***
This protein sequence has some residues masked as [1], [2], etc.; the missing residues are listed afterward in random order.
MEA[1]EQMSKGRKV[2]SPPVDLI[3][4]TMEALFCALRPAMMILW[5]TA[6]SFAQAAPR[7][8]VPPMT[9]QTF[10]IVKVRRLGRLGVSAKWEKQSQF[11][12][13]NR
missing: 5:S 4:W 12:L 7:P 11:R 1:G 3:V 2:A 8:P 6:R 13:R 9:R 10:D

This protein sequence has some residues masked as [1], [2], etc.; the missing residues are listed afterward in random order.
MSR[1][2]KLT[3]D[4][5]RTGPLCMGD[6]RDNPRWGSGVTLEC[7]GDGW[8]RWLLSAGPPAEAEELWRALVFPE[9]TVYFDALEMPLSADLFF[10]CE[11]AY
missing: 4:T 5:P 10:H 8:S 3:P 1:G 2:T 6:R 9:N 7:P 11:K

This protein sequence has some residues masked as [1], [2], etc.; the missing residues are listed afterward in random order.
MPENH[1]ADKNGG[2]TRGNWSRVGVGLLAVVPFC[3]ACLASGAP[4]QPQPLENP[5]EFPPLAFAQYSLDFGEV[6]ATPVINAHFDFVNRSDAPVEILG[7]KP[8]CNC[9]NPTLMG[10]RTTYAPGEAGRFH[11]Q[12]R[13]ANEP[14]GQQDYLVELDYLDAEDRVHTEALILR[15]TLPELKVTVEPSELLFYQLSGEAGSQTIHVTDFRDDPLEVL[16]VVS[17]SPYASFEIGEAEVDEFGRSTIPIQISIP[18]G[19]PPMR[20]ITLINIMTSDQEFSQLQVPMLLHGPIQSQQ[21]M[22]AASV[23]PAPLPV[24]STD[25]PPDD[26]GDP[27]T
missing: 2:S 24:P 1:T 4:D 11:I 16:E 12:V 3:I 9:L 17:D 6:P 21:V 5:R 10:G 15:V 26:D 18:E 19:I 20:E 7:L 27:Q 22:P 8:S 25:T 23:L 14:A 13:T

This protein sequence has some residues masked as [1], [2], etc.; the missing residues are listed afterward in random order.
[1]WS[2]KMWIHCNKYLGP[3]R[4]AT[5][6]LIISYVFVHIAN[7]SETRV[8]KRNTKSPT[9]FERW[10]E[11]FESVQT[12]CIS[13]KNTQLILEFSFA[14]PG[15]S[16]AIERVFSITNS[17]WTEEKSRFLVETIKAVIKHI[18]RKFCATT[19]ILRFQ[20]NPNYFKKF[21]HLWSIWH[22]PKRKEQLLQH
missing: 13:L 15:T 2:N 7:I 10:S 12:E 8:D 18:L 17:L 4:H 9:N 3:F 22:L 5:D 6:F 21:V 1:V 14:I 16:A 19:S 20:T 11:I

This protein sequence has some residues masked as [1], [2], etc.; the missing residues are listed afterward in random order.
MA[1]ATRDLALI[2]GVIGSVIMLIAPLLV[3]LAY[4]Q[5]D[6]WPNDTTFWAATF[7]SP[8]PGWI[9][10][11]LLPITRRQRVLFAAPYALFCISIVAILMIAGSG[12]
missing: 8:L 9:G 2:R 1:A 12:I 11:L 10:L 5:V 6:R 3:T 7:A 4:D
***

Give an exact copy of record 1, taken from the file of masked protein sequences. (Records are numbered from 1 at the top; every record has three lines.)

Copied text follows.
This protein sequence has some residues masked as [1], [2], etc.; the missing residues are listed afterward in random order.
MEA[1]EQMSKGRKV[2]SPPVDLI[3][4]TMEALFCALRPAMMILW[5]TA[6]SFAQAAPR[7][8]VPPMT[9]QTF[10]IVKVRRLGRLGVSAKWEKQSQF[11][12][13]NR
missing: 5:S 4:W 12:L 7:P 11:R 1:G 3:V 2:A 8:P 6:R 13:R 9:R 10:D